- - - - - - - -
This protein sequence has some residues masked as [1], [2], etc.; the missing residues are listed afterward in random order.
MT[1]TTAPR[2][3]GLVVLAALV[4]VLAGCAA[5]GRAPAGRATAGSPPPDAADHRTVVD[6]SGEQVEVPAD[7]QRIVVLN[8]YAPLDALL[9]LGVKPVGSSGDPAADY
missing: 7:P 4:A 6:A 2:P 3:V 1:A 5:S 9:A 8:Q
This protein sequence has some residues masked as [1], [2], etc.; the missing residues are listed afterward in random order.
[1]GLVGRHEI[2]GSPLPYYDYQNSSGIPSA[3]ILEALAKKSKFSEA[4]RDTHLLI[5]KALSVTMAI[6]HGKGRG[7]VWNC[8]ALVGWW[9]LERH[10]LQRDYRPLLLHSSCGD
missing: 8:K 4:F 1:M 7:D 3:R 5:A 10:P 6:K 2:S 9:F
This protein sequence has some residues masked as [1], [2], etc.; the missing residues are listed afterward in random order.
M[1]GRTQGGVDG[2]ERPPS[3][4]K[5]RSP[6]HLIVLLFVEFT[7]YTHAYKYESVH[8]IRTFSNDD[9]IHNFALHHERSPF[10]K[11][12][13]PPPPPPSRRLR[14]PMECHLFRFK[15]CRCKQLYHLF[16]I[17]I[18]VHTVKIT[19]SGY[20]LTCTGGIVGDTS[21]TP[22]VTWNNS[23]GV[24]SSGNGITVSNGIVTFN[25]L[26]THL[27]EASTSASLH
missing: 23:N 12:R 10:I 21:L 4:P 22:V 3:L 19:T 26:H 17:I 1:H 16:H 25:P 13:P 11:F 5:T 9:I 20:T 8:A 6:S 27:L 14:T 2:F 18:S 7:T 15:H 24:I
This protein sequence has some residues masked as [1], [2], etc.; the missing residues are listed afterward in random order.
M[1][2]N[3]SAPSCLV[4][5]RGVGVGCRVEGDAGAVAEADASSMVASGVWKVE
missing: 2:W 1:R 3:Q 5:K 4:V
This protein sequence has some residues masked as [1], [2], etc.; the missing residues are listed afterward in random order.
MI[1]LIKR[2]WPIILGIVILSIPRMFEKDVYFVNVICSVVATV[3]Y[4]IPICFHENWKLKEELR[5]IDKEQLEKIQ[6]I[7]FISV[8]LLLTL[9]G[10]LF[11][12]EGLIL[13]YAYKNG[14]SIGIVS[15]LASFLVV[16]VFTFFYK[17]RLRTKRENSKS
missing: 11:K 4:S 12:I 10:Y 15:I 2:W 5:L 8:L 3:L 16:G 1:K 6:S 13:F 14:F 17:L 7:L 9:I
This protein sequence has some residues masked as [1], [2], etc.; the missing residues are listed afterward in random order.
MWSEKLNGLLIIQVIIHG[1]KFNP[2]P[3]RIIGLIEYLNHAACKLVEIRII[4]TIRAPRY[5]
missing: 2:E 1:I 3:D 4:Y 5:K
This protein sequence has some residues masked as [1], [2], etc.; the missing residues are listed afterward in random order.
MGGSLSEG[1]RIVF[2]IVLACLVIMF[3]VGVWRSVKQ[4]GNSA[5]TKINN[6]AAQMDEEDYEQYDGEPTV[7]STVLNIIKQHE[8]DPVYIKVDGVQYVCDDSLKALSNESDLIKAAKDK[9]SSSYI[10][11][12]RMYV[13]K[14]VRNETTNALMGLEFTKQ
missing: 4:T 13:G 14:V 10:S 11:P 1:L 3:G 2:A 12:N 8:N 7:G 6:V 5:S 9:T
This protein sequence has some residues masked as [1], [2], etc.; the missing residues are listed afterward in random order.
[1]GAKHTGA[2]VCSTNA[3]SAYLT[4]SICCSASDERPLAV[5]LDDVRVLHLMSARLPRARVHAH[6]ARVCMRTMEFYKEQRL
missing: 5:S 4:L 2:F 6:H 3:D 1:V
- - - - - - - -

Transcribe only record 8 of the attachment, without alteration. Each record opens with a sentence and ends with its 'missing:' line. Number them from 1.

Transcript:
This protein sequence has some residues masked as [1], [2], etc.; the missing residues are listed afterward in random order.
[1]GAKHTGA[2]VCSTNA[3]SAYLT[4]SICCSASDERPLAV[5]LDDVRVLHLMSARLPRARVHAH[6]ARVCMRTMEFYKEQRL
missing: 5:S 4:L 2:F 6:H 3:D 1:V